I tried them on but nothing seemed to fit, and over time my life of faith came to include an ambivalence about the church that ranged from passion to indifference—a kind of swithering, brought on, no doubt, by mighty nature—the certain sense awakened in me when I was 12 or thereabouts that among the good lord’s greatest gifts to humankind were the gifts he gave us of each other. Possibly it was meditating on the changes I could see in bodies all around me and sense in my own body, late in my grade-school years, that there were aspects of the priestly life that would be, thanks be to God, impossible for me.
I record these things because they seem somehow the ground and compost out of which Argyle rose, in that flash of recognition years ago, to become the mouthpiece for my mixed religious feelings. If I’d learned sin and guilt and shame and contrition from the nuns and priests, I was likewise schooled in approval and tolerance and inextinguishable love by my parents, earthen vessels though they were.
Grace—the unmerited favor of Whoever Is in Charge Here—was the gift outright of my upbringing. It made me, like the apostle the priest I’d been named for was named for, a doubter and contrarian—grateful for religious sensibilities but wary of all magisteriums.
By the end of winter that first year I’d written three or four Argyle poems. I field-tested them at Joe’s Star Lounge on North Main Street in Ann Arbor where boozers and poets would gather on Sunday afternoons to read their latest to one another. It was a kind of communion, I suppose, or potluck anyway: everyone bringing a “dish” to pass, their best home recipes of words. I liked the sound of them in my mouth, the cadence of Argyle’s odd adventures and little blasphemies.
His name came easy, after the socks, of course, the only thing I knew that was reliably Scots, apart from whiskey, and the acoustic resemblance to “our guile,” which sounded a note not far from “guilt,” both notions that attached themselves to his invention.
These were the days long before one could Google up facts on demand, when writers were expected to just make things up out of the whole cloth of imagination: his loneliness, the contempt of locals, the contretemps of clergy—I intuited these, along with the sense of his rootlessness, his orphanage and pilgrimage. I’d spent, by then, enough time in the rural western parishes of Ireland and Scotland to have a sense of the landscapes and people he would find himself among—their “ground sense” and land passions, their religious sensibilities.Prayer and poetry are both forms of “raised speech” by which we attempt to commune with our makers and creation, with the gone but not forgotten.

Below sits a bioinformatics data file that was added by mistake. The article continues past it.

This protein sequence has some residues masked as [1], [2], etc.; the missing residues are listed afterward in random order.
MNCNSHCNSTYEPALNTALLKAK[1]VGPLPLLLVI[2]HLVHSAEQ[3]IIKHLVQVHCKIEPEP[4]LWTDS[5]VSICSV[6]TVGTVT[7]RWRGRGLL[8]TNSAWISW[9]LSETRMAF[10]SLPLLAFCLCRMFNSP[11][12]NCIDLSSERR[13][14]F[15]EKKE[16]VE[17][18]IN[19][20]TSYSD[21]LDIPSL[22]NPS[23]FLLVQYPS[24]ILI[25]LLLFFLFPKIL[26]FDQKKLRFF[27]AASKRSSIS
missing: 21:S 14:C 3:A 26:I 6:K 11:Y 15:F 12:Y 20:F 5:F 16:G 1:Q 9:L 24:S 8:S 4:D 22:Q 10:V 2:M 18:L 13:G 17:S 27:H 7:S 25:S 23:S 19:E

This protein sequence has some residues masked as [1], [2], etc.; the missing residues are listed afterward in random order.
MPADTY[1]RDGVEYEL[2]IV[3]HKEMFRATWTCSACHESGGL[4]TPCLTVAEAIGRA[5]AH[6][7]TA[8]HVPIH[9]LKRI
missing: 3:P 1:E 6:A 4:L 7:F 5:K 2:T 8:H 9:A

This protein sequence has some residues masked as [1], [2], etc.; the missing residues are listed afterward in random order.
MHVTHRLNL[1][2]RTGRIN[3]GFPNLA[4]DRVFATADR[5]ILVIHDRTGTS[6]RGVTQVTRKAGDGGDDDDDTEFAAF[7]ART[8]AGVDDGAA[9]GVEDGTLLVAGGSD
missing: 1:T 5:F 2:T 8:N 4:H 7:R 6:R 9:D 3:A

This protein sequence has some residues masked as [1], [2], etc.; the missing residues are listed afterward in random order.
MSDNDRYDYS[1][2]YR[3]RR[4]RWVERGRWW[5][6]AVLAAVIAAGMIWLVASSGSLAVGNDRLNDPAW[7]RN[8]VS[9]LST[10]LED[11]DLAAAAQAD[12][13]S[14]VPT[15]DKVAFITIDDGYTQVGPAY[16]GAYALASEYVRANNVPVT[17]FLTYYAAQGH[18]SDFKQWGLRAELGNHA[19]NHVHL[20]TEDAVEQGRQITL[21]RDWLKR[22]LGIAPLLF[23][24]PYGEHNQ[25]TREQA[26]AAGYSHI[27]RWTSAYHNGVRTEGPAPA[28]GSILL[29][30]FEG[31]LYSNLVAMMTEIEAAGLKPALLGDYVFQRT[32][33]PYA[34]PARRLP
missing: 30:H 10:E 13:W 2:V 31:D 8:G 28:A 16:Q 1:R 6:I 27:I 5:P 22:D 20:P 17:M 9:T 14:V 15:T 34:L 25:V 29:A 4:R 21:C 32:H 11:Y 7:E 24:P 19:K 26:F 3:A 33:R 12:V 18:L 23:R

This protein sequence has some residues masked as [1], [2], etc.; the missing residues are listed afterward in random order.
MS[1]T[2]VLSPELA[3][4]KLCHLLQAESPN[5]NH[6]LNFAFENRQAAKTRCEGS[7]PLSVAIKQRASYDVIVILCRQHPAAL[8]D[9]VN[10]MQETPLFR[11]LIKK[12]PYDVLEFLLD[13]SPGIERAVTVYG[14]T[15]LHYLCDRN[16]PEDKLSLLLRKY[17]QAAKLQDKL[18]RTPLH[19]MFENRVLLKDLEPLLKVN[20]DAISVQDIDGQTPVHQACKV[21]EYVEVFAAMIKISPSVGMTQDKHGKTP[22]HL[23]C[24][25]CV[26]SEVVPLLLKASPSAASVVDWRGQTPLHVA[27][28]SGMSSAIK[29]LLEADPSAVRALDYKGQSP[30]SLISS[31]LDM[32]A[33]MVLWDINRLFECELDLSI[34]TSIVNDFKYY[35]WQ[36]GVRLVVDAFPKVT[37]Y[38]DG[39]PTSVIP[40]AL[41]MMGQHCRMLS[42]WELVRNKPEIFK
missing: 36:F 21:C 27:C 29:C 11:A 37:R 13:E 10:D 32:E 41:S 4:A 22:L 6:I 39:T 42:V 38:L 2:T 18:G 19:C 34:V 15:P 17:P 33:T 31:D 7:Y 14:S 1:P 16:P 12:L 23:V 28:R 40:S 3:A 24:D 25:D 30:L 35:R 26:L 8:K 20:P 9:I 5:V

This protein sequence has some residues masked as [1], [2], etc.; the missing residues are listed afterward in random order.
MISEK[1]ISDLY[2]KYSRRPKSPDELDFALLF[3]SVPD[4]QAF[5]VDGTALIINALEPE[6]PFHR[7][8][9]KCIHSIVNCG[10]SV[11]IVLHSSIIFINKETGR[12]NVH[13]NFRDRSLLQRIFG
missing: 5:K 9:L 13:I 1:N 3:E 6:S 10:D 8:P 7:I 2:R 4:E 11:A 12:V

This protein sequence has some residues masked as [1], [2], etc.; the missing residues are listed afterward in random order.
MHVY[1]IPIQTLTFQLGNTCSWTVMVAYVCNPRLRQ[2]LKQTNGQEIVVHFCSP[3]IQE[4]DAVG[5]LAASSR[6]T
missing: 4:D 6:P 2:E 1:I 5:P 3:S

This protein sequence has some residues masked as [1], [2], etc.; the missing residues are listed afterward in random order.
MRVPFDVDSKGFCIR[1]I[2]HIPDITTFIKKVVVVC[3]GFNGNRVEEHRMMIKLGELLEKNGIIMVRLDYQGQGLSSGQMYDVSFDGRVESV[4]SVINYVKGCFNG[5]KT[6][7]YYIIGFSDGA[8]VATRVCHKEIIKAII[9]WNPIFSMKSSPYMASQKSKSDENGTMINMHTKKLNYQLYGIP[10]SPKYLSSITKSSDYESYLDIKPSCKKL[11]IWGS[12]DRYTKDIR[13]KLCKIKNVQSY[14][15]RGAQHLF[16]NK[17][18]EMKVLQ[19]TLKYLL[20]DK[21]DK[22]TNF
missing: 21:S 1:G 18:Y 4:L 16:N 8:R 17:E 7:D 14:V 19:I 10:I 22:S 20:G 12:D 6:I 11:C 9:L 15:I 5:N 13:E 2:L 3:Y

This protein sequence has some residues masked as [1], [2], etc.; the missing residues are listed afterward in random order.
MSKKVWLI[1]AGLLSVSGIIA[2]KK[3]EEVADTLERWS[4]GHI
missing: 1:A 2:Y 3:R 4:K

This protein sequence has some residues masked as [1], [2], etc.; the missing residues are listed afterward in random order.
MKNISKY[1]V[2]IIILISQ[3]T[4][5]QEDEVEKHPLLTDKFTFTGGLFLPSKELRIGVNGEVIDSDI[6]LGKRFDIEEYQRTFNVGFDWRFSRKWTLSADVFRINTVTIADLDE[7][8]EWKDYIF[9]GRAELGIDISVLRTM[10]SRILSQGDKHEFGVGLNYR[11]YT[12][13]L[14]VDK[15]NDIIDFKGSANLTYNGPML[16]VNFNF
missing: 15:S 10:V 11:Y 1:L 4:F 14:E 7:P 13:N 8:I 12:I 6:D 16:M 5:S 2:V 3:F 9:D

And the two dozen lines of the first of these poems, each of the lines ranging between nine and a dozen syllables and thus conforming to an imprecise pentameter, seemed perfectly suited to the brief meditations and reliance on numbers and counts that were part of the churchy rubrics: stations of the cross, deadly sins, glorious and sorrowful mysteries, corporal and spiritual works of mercy, the book of hours. Hence this breviary: a couple dozen poems, a couple dozen lines each, a couple dozen photos, about which more anon.
By turns, of course, I began to identify with Argyle. As the only funeral director in a small town in Michigan, I was aware of the ambivalence of human sorts toward anyone who takes on undertakings involving money and corpses, religious practice and residual guilt. Both undertaker and sin-eater know that people in need are glad to see you coming and gladder still to see you gone.
Argyle fit my purposes and circumstances. The work to which he had, by force of hunger, been called seemed in concert with my own summons and stumblings both religiously and occupationally. He is trying to keep body and soul together. And these poems articulate the mixed blessing and contrariety of my own life of faith—pre–Vatican II to the Current Disaster. I have been variously devout and devoutly lapsed.
The church of my childhood—the “holy mother” it called itself—has left no few of its children more damaged than doted over, more ignored than nurtured, orphaned and hungry, fed a thin gruel of religiosity rather than the loaves and fishes of spiritual sustenance. The ongoing failure of its management class, its up-line politics and old-boy malfeasances have done remarkable damage to generations of faithful servant priests and faithful people.